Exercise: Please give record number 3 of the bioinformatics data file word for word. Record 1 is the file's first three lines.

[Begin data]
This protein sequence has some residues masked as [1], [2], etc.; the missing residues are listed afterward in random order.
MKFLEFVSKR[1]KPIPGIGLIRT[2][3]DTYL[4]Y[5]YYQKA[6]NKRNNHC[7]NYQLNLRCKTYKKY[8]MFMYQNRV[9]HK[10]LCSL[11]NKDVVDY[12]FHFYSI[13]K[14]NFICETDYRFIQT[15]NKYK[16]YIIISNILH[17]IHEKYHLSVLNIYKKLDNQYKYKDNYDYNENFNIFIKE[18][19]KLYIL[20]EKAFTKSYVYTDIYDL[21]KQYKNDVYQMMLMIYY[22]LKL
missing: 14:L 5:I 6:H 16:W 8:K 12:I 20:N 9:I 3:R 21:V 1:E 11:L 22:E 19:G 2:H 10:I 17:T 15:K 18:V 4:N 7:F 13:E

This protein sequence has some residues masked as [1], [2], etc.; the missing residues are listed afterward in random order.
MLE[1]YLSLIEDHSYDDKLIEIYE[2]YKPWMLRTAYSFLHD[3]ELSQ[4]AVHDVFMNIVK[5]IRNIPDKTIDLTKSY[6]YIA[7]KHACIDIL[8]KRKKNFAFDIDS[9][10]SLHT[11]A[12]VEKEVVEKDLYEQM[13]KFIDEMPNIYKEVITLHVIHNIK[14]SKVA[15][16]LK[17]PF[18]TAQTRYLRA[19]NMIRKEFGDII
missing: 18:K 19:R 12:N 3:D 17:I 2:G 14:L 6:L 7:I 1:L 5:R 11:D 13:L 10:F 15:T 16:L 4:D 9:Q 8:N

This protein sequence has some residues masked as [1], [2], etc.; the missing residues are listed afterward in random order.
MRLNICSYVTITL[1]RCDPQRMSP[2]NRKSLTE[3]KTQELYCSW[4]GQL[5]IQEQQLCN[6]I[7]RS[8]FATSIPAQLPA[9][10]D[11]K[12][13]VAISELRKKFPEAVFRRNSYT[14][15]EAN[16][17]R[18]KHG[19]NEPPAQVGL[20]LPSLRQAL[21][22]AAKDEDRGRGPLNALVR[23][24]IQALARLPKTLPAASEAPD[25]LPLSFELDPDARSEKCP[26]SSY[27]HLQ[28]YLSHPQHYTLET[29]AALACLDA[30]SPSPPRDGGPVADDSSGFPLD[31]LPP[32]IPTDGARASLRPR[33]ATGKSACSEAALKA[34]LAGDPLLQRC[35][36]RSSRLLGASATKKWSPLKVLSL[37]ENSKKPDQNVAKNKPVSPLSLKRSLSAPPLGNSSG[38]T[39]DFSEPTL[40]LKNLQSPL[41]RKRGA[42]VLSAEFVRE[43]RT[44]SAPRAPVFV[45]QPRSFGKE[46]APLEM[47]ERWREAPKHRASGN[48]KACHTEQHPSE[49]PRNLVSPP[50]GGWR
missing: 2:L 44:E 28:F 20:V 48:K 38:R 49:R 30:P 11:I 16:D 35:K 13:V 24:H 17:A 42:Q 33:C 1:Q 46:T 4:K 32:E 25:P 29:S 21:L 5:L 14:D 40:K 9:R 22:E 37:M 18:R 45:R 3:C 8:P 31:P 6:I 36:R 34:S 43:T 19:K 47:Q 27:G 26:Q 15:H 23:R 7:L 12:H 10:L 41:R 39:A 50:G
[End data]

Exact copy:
This protein sequence has some residues masked as [1], [2], etc.; the missing residues are listed afterward in random order.
MRLNICSYVTITL[1]RCDPQRMSP[2]NRKSLTE[3]KTQELYCSW[4]GQL[5]IQEQQLCN[6]I[7]RS[8]FATSIPAQLPA[9][10]D[11]K[12][13]VAISELRKKFPEAVFRRNSYT[14][15]EAN[16][17]R[18]KHG[19]NEPPAQVGL[20]LPSLRQAL[21][22]AAKDEDRGRGPLNALVR[23][24]IQALARLPKTLPAASEAPD[25]LPLSFELDPDARSEKCP[26]SSY[27]HLQ[28]YLSHPQHYTLET[29]AALACLDA[30]SPSPPRDGGPVADDSSGFPLD[31]LPP[32]IPTDGARASLRPR[33]ATGKSACSEAALKA[34]LAGDPLLQRC[35][36]RSSRLLGASATKKWSPLKVLSL[37]ENSKKPDQNVAKNKPVSPLSLKRSLSAPPLGNSSG[38]T[39]DFSEPTL[40]LKNLQSPL[41]RKRGA[42]VLSAEFVRE[43]RT[44]SAPRAPVFV[45]QPRSFGKE[46]APLEM[47]ERWREAPKHRASGN[48]KACHTEQHPSE[49]PRNLVSPP[50]GGWR
missing: 2:L 44:E 28:F 20:V 48:K 38:R 49:R 30:P 11:I 16:D 35:K 13:V 24:H 17:A 42:Q 33:C 1:Q 46:T 4:K 32:E 25:P 29:S 21:L 5:L 14:D 40:K 9:R 22:E 37:M 18:R 45:R 3:C 8:P 31:P 6:I 36:R 34:S 43:T 19:K 47:Q 27:G 26:Q 15:H 23:R 7:L 12:H 10:L 41:R 39:A 50:G